Much of the media has reported that discriminatory "fat shaming" makes people who are overweight eat more, rather than less. The Daily Mail describes how...
Much of the media has reported that discriminatory “fat shaming” makes people who are overweight eat more, rather than less.
The Daily Mail describes how, “telling someone they are piling on the pounds just makes them delve further into the biscuit tin”. While this image may seem like a commonsense “comfort eating” reaction, the headlines are not borne out by the science.
In fact, the news relates to findings for just 150 people who perceived any kind of weight discrimination, including threats and harassment, and poorer service in shops – not just friendly advice about weight.
The research in question looked at body mass index (BMI) and waist size for almost 3,000 people aged over 50 and how it changed over a three- to five-year period. The researchers analysed the results alongside the people’s reports of perceived discrimination. But because of the way the study was conducted, we can’t be sure whether the weight gain resulted from discrimination or the other way around (or whether other unmeasured factors had an influence).
On average, the researchers found that the 150 people who reported weight discrimination had a small gain in BMI and waist circumference over the course of the study, while those who didn’t had a small loss.
Further larger-scale research into the types of discrimination that people perceived may bring more answers on the best way to help people maintain a healthy weight.
Where did the story come from?
The study was carried out by researchers from University College London, and was funded by the National Institute on Aging and Office for National Statistics. Individual authors received support from ELSA funding and Cancer Research UK. The study was published in the peer-reviewed Obesity Journal.
The media in general have perhaps overinterpreted the meaning from this study, given its limitations. The Daily Telegraph’s headline says, “fat shaming makes people eat more”, but the study hasn’t examined people’s dietary patterns, and can’t prove whether the weight gain or discrimination came first.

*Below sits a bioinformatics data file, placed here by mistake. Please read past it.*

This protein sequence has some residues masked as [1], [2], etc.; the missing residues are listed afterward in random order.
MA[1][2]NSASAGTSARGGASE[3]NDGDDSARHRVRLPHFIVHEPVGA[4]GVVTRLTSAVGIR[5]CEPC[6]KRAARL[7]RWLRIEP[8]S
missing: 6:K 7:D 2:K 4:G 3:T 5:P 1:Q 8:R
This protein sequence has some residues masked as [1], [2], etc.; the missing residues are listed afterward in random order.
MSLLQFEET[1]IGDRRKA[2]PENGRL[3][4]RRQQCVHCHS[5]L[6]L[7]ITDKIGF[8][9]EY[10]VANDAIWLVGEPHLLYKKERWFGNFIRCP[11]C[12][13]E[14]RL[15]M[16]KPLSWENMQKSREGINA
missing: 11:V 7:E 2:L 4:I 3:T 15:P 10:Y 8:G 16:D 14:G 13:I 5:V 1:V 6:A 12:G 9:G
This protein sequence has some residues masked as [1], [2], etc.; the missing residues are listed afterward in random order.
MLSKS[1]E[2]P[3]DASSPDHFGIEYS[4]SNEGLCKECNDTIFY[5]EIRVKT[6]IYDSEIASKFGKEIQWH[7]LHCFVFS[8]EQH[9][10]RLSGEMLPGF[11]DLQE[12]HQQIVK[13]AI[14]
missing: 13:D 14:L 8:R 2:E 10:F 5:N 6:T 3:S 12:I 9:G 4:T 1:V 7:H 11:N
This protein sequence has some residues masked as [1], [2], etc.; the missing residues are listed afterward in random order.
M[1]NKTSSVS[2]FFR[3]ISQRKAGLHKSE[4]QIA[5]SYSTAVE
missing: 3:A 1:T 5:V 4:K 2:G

What kind of research was this?
This was an analysis of data collected as part of the prospective cohort study, the English Longitudinal Study of Ageing (ELSA). This analysis looked at the associations between perceived weight discrimination and changes in weight, waist circumference and weight status.
The researchers say that negative attitudes towards people who are obese have been described as “one of the last socially acceptable forms of prejudice”. The researchers cite common perceptions that discrimination against overweight and obesity may encourage people to lose weight, but that it may have a detrimental effect.
A cohort study is a good way of examining how a particular exposure is associated with a particular later outcome. However, in the current study the way in which the data was collected meant that it was not possible to clearly determine whether the discrimination or the weight gain came first.
As with all studies of this kind, finding that one factor has a relationship with another does not prove cause and effect. There may be many other confounding factors involved, making it difficult to say how and whether perceived weight discrimination is directly related to the person’s weight. The researchers did make adjustments for some of these factors in analyses, to try and remove their effect.
What did the research involve?
The English Longitudinal Study of Ageing is a long-term study started in 2001/02. It recruited adults aged 50 and over and has followed them every two years. Weight, height and waist circumference have been objectively measured by a nurse every four years.
Questions on perceptions of discrimination were asked only once, in 2010/11, and were completed by 8,107 people in the cohort (93%). No body measures were taken at this time, but they were taken one to two years before (2008/09) and after (2012/13) this. Complete data on body measurements and perceptions of discrimination were available for 2,944 people.
The questions on perceived discrimination were based on those previously established in other studies and asked how often in your day-to-day life:
- you are treated with less respect or courtesy
- you receive poorer service than other people in restaurants and stores
- people act as if they think you are not clever
- you are threatened or harassed
- you receive poorer service or treatment than other people from doctors or hospitals
The responders could choose one of a range of answers for each – from “never” to “almost every day”. The researchers report that because few people reported any discrimination, they grouped responses to indicate any perceived discrimination versus no perceived discrimination. People who reported discrimination in any situation were asked to indicate what they attributed this experience to, from a list of options including weight, age, gender and race.